The Tennessee Supreme Court has granted an appeal in connection to a lawsuit between the city of Cleveland and Bradley County that has undergone a circuitous path through the court system.The case …
The Tennessee Supreme Court has granted an appeal in connection to a lawsuit between the city of Cleveland and Bradley County that has undergone a circuitous path through the court system.
The case stems from a dispute between the city and county regarding tax revenue generated from liquor-by-the-drink sales. In the lawsuit, the county claims the city is required to share 50 percent of the revenue generated by tax receipts, with half of the proceeds going to education and the other half going to local governments.
In 2002, Cleveland voted to allow mixed alcohol beverages to be purchased and consumed at the same location. Bradley County has not passed a similar resolution.
In December of last year, the Tennessee Court of Appeals in Knoxville affirmed a 2015 ruling made by Bradley County Chancellor Jerri S. Bryant. In that decision, Bryant ruled in favor of the city, which would allow it to retain all liquor sales tax revenue.
In the preceding decision, the court stated “since passage of the 2002 referendum, the city had continued to receive 50 percent of gross receipt taxes arising from sales of liquor by the drink. The city had not distributed any of its liquor-by-the-drink revenue to the Bradley County School System or the Bradley County Education Fund,” according to a story published in the Cleveland Daily Banner.
In affirming Bryant’s ruling, the court allowed the city to retain the tax revenues in question.
In the same ruling, the city asserted “the trial court properly interpreted the governing statute as directing that because the city operated its own school system, the portion of its liquor-by-the-drink revenue not paid into the state’s general education fund was to be split between the city and the city itself.”
The court stated “we determine that the governing statute was ambiguous in that the distribution scheme for a city operating its own school system could be reasonably interpreted in more than one way.”
However, the court concluded “the trial court did not err in determining that the city was not required to share one-half of its liquor-by-the-drink tax revenue with the county’s school system.”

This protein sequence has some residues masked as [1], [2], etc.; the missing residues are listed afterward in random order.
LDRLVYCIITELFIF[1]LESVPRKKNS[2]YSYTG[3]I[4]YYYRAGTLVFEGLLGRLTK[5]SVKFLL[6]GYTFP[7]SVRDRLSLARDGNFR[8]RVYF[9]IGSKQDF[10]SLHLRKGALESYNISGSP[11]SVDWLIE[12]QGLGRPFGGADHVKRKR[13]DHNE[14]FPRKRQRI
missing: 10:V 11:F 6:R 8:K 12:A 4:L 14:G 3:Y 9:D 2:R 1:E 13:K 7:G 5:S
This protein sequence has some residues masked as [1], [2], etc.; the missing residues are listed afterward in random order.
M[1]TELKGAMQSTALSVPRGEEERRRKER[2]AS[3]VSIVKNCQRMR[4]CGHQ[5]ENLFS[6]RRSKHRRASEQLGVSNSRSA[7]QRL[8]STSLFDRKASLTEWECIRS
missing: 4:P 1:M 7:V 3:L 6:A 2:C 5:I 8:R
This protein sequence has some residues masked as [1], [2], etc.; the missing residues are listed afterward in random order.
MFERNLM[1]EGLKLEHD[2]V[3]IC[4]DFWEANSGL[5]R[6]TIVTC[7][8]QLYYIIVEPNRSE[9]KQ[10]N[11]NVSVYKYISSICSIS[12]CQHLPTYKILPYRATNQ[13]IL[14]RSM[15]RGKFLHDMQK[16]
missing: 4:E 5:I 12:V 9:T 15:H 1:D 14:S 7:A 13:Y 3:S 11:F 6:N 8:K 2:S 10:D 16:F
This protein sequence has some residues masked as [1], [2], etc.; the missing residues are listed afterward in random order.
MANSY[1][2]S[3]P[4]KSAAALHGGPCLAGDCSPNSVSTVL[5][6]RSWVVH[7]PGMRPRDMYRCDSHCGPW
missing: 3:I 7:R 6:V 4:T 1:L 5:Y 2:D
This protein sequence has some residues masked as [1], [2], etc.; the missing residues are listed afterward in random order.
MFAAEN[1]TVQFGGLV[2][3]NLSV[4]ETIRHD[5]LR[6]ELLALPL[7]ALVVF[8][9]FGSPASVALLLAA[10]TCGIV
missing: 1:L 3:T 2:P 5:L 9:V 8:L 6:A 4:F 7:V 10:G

The case was remanded to trial court.
The lawsuit is similar to one between the Coffee County Board of Education and the City of Tullahoma, where voters in Tullahoma had authorized the sale of liquor by the drink and Coffee County voters had not. In that case, the Court of Appeals in Nashville noted “a trial court ruled that the distribution provisions of a [state law] were not effective in Coffee County and that the statute was ambiguous.” However, the court stated “we do not find the statutory language ambiguous.”
The court addressed a ruling made in trial court.
“The trial court found that, because Coffee County had not approved liquor by the drink by referendum, the distribution provisions of [the statue] were not effective in Coffee County. We disagree.”
The court then reversed the decision.
James Logan, the attorney representing the county, told the Banner last week the Supreme Court recently granted an application for permission to appeal. The appeal was filed May 17.
Oral arguments will begin within the next several weeks.
“No date has been set, but we will be writing briefs,” Logan said Friday.
The current case is consolidated with similar lawsuits between cities and counties.
Nashville attorney Douglas Johnston Jr., who is representing the city, told the Banner on Friday it was inevitable the Supreme Court decided to hear the case because of the disparity in rulings made by the Middle and Eastern districts.
In those cases, the Eastern district ruled in favor of the city, while the Middle district ruled in favor of the county.
“We are looking forward to proceeding and looking for a thorough decision from the Supreme Court,” said Johnston, who added he expects the hearing to take place in June.
Logan also noted the differing opinions handed down by the preceding courts also resulted in ambiguity. Both attorneys hope the Supreme Court will settle the issue soon.
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